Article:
If you read the linked article and don't definitely agree with the following paragraph, I suggest you are likely suffering from a case of cognitive dissonance.
On homosexuality: Not a fight with Chris Hedges but a direct challenge for him on his father and mine.
I asked two journalism ethicists to look at the instances of plagiarism described throughout this piece. “These examples suggest not inadvertent plagiarism,” said Kelly McBride, who runs the Ethics Department at the journalism school the Poynter Institute, “but carefully thought out plagiarism meant to skirt the most liberal definition of plagiarism.” Robert Drechsel, the director of the Center for Journalism Ethics at the University of Wisconsin-Madison, noted that the use of material from Klein, Postman, and Hemingway “could be characterized as something that has come to be called ‘patchwriting.’ English and writing professors Sandra Jamieson and Rebecca Moore Howard have defined it as ‘restating a phrase, clause, or one or more sentences while staying close to the language or syntax of the source.’ Whether it happens intentionally, carelessly, or as an oversight, it’s a very serious matter.”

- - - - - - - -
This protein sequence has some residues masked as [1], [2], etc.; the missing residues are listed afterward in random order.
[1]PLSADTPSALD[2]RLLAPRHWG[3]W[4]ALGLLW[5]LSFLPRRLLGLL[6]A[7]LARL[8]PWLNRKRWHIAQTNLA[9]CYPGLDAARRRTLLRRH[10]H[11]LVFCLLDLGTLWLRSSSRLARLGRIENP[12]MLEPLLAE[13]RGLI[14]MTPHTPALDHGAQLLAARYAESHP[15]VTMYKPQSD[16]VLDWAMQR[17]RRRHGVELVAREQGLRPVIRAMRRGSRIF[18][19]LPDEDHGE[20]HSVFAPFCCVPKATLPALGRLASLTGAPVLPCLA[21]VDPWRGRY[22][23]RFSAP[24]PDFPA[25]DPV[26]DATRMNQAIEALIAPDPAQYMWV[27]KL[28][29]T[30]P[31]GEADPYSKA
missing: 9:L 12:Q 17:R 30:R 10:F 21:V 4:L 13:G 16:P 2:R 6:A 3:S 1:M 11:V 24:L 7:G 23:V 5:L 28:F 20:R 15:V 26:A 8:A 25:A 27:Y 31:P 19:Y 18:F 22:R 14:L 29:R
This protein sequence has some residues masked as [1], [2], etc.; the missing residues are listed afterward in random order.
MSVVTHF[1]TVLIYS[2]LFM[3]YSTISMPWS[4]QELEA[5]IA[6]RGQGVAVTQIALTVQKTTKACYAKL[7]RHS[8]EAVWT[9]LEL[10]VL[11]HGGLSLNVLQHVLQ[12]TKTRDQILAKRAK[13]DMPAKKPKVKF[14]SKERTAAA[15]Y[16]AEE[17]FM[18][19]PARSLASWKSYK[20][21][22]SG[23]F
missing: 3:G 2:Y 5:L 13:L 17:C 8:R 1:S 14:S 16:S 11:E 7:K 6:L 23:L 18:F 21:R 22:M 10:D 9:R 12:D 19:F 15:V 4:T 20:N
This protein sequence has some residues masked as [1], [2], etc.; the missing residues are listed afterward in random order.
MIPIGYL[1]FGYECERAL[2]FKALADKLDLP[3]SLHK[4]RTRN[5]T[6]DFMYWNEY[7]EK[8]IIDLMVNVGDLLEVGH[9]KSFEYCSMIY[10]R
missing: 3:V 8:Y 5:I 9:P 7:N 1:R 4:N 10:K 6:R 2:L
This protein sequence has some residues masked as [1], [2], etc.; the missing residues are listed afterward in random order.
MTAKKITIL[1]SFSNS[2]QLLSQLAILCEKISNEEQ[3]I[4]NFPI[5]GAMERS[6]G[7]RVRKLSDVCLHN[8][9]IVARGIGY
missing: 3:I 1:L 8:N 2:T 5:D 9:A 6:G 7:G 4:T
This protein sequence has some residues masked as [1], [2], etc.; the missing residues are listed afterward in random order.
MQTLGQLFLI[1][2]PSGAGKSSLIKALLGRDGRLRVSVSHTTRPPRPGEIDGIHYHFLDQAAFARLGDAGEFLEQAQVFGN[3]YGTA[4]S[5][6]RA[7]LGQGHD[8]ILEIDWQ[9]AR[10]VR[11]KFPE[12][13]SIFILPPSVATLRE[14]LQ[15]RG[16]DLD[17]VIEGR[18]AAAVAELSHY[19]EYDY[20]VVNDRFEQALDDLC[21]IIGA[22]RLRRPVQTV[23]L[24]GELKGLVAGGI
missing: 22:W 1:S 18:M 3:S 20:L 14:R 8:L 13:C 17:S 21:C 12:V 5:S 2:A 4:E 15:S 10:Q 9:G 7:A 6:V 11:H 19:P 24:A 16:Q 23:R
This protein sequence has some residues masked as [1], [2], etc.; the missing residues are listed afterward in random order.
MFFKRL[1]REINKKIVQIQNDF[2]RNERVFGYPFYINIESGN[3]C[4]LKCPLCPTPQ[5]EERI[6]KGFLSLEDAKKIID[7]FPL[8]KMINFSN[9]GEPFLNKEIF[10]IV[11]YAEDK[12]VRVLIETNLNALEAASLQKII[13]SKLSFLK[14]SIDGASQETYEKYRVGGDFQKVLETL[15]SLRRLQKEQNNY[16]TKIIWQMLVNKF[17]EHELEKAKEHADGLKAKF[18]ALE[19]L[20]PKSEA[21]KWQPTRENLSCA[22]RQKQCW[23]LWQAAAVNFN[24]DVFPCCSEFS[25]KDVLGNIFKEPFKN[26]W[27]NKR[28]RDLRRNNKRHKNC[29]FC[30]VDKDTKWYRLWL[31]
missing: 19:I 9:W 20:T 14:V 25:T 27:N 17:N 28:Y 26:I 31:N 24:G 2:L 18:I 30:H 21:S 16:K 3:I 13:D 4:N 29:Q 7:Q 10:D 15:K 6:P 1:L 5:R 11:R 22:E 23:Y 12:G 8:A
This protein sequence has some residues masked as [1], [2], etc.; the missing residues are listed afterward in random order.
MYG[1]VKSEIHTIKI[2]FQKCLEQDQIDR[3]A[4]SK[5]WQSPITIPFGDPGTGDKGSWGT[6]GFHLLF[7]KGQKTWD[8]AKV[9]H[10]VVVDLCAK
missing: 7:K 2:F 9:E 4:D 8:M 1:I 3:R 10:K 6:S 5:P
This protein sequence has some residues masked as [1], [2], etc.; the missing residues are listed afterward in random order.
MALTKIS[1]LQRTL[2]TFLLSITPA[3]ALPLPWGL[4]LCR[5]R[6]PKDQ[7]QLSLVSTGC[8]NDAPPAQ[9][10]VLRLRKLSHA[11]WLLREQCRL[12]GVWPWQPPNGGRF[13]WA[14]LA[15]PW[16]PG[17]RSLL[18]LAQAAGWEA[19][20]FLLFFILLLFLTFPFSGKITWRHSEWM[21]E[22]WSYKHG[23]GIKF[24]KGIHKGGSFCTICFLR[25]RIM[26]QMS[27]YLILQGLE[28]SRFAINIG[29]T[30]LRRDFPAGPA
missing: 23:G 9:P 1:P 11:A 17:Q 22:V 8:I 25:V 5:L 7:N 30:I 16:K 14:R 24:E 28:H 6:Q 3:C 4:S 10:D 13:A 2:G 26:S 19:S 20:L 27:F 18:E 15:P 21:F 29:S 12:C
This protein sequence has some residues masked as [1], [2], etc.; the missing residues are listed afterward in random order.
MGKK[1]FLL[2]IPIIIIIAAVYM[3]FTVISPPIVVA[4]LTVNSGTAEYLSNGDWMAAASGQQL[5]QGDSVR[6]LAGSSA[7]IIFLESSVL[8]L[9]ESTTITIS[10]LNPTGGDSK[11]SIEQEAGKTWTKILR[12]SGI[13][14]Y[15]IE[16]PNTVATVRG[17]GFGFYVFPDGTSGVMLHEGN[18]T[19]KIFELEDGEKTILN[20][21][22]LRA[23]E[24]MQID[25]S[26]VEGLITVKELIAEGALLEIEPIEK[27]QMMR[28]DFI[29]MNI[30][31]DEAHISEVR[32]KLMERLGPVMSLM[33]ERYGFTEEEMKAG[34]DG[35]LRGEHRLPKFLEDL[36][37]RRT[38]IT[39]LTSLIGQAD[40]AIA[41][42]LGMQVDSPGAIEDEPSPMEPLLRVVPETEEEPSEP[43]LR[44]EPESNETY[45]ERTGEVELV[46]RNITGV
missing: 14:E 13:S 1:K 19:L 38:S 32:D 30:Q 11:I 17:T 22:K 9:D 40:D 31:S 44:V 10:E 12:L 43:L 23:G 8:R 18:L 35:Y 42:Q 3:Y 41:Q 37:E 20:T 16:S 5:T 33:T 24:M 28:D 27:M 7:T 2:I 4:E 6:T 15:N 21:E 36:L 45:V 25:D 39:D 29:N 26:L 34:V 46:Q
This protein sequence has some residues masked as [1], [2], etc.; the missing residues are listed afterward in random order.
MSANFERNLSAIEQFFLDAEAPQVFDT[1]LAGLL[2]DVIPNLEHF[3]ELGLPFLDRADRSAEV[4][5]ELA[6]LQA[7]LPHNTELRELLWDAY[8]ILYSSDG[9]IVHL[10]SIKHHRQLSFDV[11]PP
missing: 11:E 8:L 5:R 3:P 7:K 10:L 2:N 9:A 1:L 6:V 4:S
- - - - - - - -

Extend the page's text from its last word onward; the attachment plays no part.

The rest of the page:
The clear and blatant plagiarism documented in The New Republic article is simply consistent. Honesty is not Chris Hedges' strong point.
We all fail. The question is whether we admit it, even to ourselves, and then repent and atone.
Will Chris Hedges join himself to the real Jesus Christ, not the one his father misled him to?